Picture Books for Disability Pride Month

Disability Pride Month Flag. Blue, yellow, white, red, and green lines in a zig-zag across a black background.

By Bailey Keimig-Gehrke

July is Disability Pride Month. Spend some time this summer to broaden the perspectives of the young readers in your life with stories about people with disabilities. The following picture books are a great place to start.

“Just Ask!” (Philomel Books, 2019) by Sonia Sotomayor, illustrated by Rafael Lopez

Feeling different, especially as a kid, can be tough. But in the same way that different types of plants and flowers make a garden more beautiful and enjoyable, different types of people make our world more vibrant and wonderful. United States Supreme Court Justice Sonia Sotomayor uses her own experience as a child diagnosed with diabetes to write about children with all sorts of challenges and different abilities.

As the kids work together to build a community garden, asking questions of each other along the way, this book encourages readers to do the same. When we come across someone who is different from us but we’re not sure why, all we have to do is ask .

“Mommy Sayang” (Disney Press, 2019) written and illustrated by Rosana Sullivan

Aleeya loves her playful, peaceful daily routines with Mommy sayang (a Malay word meaning “dear”). When they are together, even their chores seem fun. Whether they are resting, enjoying meals with other loved ones, or sharing bedtime stories, Aleeya and her mother are inseparable. One day, though, Aleeya’s mother becomes too ill to play with her. For many, disability shows itself as chronic illness and exhaustion. This is the case for Aleeya’s mother. The story is based on the author’s childhood of growing up in a small Malaysian village and the loneliness she felt when her mother became ill and could no longer play with her.

“Hello Goodbye Dog” (Roaring Brook Press, 2017) by Maria Gianferrari, illustrated by Patrice Barton

Zara and her dog, Moose, are best friends. That means Moose always wants to be by Zara’s side. But Moose keeps escaping from home to find Zara at school, and it takes more and more people to help get him back home. Finally, Zara has a wonderful idea! Moose goes to therapy dog training and gets official permission to stay with Zara during the school day. This story is a great way to normalize the fact that people have many ways of transporting themselves. As well as a chance to discuss the important work of therapy dogs.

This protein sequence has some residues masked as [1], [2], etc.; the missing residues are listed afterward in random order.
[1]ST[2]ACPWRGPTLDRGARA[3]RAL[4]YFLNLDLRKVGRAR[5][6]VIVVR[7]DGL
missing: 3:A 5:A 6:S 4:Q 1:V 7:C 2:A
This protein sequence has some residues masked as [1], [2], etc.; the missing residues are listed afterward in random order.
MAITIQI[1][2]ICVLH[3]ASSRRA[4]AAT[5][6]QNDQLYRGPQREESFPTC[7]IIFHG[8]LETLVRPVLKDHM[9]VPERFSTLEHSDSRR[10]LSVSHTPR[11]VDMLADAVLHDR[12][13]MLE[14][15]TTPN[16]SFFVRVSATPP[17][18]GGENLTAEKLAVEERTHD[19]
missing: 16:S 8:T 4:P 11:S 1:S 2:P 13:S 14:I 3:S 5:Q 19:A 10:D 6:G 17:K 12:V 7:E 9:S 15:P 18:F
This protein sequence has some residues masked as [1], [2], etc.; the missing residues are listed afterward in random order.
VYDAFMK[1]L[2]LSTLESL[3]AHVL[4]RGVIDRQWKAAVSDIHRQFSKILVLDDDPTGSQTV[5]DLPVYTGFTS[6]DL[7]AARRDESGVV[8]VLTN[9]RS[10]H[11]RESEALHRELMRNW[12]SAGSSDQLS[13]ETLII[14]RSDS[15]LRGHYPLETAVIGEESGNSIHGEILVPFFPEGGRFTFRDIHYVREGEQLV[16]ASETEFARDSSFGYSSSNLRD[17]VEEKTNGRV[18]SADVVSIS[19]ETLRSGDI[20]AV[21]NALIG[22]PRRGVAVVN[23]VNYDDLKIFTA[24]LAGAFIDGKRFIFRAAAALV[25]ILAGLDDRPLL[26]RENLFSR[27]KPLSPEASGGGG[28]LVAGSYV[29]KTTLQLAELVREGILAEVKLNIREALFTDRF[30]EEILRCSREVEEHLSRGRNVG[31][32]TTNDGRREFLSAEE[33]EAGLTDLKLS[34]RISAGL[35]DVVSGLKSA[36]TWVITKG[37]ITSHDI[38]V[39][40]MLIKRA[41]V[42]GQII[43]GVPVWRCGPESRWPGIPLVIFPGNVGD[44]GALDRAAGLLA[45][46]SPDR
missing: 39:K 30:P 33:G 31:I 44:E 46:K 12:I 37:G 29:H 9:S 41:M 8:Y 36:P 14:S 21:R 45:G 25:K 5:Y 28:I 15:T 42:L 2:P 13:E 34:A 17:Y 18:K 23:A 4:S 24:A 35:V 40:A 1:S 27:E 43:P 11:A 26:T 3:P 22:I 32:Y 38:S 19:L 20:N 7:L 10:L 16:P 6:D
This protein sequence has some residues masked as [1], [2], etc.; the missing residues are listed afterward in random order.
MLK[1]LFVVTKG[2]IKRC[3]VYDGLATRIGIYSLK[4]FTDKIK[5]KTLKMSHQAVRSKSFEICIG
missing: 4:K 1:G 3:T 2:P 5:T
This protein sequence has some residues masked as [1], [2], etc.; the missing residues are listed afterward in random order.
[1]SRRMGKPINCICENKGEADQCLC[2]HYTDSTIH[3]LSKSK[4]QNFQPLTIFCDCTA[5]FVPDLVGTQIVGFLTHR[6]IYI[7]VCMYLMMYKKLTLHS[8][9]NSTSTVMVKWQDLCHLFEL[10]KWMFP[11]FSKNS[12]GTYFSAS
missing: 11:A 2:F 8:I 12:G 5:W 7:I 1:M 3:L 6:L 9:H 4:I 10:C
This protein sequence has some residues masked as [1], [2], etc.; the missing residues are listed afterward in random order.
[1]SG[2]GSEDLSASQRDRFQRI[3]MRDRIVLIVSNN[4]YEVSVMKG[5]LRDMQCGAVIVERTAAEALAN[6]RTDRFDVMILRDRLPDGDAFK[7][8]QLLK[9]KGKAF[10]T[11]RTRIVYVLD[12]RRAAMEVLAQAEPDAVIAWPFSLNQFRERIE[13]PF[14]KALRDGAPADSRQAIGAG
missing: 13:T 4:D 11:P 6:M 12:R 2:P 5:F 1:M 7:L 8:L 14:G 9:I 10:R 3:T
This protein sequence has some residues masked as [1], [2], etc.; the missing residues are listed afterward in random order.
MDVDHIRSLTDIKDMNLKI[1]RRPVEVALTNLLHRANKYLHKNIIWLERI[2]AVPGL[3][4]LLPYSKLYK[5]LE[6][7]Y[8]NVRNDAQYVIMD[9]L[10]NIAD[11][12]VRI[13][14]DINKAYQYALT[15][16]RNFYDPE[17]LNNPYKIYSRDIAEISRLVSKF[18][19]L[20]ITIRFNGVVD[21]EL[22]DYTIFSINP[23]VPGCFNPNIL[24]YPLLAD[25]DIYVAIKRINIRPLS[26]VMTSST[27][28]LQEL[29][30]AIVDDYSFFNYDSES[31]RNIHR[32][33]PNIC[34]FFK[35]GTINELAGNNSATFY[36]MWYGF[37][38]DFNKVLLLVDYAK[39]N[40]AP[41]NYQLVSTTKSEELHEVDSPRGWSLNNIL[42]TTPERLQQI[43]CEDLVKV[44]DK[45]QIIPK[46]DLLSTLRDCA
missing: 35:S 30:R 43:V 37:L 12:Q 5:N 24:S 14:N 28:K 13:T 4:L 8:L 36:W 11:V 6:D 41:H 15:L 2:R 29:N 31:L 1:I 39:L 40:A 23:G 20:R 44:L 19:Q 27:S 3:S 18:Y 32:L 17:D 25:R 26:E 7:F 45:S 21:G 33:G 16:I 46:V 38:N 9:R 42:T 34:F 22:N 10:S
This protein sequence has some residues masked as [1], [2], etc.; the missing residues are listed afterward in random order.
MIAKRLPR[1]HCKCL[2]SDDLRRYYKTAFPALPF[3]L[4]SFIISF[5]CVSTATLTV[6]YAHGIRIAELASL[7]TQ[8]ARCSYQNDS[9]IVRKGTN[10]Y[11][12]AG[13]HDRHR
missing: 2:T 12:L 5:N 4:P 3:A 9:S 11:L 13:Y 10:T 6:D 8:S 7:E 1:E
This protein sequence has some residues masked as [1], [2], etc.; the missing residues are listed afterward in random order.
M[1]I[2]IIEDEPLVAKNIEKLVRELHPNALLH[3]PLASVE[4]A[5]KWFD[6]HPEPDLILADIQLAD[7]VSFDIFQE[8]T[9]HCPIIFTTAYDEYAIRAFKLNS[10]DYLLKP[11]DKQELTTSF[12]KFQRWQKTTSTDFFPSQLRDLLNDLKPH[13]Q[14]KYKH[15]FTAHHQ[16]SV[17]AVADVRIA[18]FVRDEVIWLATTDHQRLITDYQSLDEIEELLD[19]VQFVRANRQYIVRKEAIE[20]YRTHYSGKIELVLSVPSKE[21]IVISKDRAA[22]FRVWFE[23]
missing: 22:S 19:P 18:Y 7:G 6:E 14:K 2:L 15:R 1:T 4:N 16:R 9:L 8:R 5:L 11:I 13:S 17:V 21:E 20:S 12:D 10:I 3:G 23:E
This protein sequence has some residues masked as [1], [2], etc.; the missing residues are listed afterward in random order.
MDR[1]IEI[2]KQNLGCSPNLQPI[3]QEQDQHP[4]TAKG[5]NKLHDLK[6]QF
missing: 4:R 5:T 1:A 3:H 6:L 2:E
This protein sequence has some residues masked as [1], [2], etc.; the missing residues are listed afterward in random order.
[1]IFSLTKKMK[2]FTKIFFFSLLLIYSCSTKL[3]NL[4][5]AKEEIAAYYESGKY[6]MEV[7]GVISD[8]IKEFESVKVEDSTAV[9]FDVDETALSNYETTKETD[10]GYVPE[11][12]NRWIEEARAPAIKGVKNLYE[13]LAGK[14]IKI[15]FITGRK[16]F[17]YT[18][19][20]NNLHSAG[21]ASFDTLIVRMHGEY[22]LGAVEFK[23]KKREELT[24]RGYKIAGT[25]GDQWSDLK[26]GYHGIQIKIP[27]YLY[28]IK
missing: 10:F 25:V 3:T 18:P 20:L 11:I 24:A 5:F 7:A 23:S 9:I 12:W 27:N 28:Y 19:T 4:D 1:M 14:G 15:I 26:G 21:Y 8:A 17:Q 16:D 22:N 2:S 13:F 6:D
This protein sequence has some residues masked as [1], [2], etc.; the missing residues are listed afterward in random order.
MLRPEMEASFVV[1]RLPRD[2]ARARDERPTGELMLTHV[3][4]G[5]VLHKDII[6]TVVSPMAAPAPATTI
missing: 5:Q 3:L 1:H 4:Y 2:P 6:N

“My Three Best Friends and Me, Zulay” (Farrar, Straus, and Giroux, 2015) by Cari Best, illustrated by Vanessa Brantley-Newton

Zulay is blind, but that does not stop her from enjoying first grade with her three best friends. Together they learn math, practice writing, and try to decide which activity to participate in during the upcoming field day. Energetic and adventurous Zulay decides she wants to run the big race in her new pink running shoes. Not everybody thinks Zulay can do it, but her teachers are very supportive. Ms. Turner helps Zulay practice using a special cane that will help her to walk—and run—more independently. Even though Zulay doesn’t want to stick out by using her cane, and even though learning to use her cane is hard work, she keeps practicing until the day of the race. Zulay’s persistence, energy, and determination shine through every page to inspire readers.

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